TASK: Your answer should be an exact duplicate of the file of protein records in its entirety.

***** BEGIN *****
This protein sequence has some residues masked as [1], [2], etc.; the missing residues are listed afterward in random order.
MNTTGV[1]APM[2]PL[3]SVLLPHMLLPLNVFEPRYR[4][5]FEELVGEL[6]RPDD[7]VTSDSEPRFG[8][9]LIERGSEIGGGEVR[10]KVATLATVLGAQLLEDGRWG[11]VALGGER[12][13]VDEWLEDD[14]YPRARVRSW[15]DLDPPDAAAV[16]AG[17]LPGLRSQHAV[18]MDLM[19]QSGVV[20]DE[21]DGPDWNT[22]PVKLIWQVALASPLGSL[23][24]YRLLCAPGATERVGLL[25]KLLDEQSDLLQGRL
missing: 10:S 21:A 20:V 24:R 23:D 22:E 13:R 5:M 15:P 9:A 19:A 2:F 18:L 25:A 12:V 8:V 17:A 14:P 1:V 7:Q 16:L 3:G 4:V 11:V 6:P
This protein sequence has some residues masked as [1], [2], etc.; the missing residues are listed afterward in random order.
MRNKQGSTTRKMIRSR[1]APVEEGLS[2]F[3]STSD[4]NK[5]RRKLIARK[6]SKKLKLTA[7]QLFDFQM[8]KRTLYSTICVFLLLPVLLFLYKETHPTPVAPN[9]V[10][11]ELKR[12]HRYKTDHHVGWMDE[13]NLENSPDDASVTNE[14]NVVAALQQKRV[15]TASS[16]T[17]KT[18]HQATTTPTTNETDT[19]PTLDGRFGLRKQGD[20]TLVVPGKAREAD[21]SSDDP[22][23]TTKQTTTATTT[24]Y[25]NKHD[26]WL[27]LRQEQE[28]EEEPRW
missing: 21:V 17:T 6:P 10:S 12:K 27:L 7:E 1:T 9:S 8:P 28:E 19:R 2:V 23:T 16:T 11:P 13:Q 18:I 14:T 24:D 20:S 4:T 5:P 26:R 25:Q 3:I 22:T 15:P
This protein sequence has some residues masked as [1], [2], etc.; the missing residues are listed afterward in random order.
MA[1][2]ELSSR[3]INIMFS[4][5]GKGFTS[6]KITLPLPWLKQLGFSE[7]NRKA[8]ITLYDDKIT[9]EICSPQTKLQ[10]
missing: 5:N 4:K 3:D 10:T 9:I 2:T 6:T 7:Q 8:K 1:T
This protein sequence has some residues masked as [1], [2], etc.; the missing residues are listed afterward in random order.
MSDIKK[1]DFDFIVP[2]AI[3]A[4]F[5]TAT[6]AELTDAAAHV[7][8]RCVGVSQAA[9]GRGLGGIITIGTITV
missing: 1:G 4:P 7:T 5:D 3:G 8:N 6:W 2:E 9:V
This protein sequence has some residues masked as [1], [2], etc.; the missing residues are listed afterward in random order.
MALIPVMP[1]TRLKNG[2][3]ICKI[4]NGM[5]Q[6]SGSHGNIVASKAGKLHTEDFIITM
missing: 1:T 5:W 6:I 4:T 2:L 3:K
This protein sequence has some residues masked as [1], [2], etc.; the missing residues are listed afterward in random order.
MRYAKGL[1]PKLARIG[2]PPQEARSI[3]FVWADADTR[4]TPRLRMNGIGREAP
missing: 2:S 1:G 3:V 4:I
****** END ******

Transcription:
This protein sequence has some residues masked as [1], [2], etc.; the missing residues are listed afterward in random order.
MNTTGV[1]APM[2]PL[3]SVLLPHMLLPLNVFEPRYR[4][5]FEELVGEL[6]RPDD[7]VTSDSEPRFG[8][9]LIERGSEIGGGEVR[10]KVATLATVLGAQLLEDGRWG[11]VALGGER[12][13]VDEWLEDD[14]YPRARVRSW[15]DLDPPDAAAV[16]AG[17]LPGLRSQHAV[18]MDLM[19]QSGVV[20]DE[21]DGPDWNT[22]PVKLIWQVALASPLGSL[23][24]YRLLCAPGATERVGLL[25]KLLDEQSDLLQGRL
missing: 10:S 21:A 20:V 24:R 23:D 22:E 13:R 5:M 15:P 9:A 19:A 2:F 18:L 25:A 12:V 8:V 17:A 14:P 1:V 7:Q 16:L 3:G 4:V 11:V 6:P
This protein sequence has some residues masked as [1], [2], etc.; the missing residues are listed afterward in random order.
MRNKQGSTTRKMIRSR[1]APVEEGLS[2]F[3]STSD[4]NK[5]RRKLIARK[6]SKKLKLTA[7]QLFDFQM[8]KRTLYSTICVFLLLPVLLFLYKETHPTPVAPN[9]V[10][11]ELKR[12]HRYKTDHHVGWMDE[13]NLENSPDDASVTNE[14]NVVAALQQKRV[15]TASS[16]T[17]KT[18]HQATTTPTTNETDT[19]PTLDGRFGLRKQGD[20]TLVVPGKAREAD[21]SSDDP[22][23]TTKQTTTATTT[24]Y[25]NKHD[26]WL[27]LRQEQE[28]EEEPRW
missing: 21:V 17:T 6:P 10:S 12:K 27:L 7:E 1:T 9:S 8:P 28:E 19:R 2:V 23:T 16:T 11:P 13:Q 18:I 14:T 24:D 20:S 4:T 5:P 26:R 25:Q 3:I 22:T 15:P
This protein sequence has some residues masked as [1], [2], etc.; the missing residues are listed afterward in random order.
MA[1][2]ELSSR[3]INIMFS[4][5]GKGFTS[6]KITLPLPWLKQLGFSE[7]NRKA[8]ITLYDDKIT[9]EICSPQTKLQ[10]
missing: 5:N 4:K 3:D 10:T 9:I 2:T 6:T 7:Q 8:K 1:T
This protein sequence has some residues masked as [1], [2], etc.; the missing residues are listed afterward in random order.
MSDIKK[1]DFDFIVP[2]AI[3]A[4]F[5]TAT[6]AELTDAAAHV[7][8]RCVGVSQAA[9]GRGLGGIITIGTITV
missing: 1:G 4:P 7:T 5:D 3:G 8:N 6:W 2:E 9:V
This protein sequence has some residues masked as [1], [2], etc.; the missing residues are listed afterward in random order.
MALIPVMP[1]TRLKNG[2][3]ICKI[4]NGM[5]Q[6]SGSHGNIVASKAGKLHTEDFIITM
missing: 1:T 5:W 6:I 4:T 2:L 3:K
This protein sequence has some residues masked as [1], [2], etc.; the missing residues are listed afterward in random order.
MRYAKGL[1]PKLARIG[2]PPQEARSI[3]FVWADADTR[4]TPRLRMNGIGREAP
missing: 2:S 1:G 3:V 4:I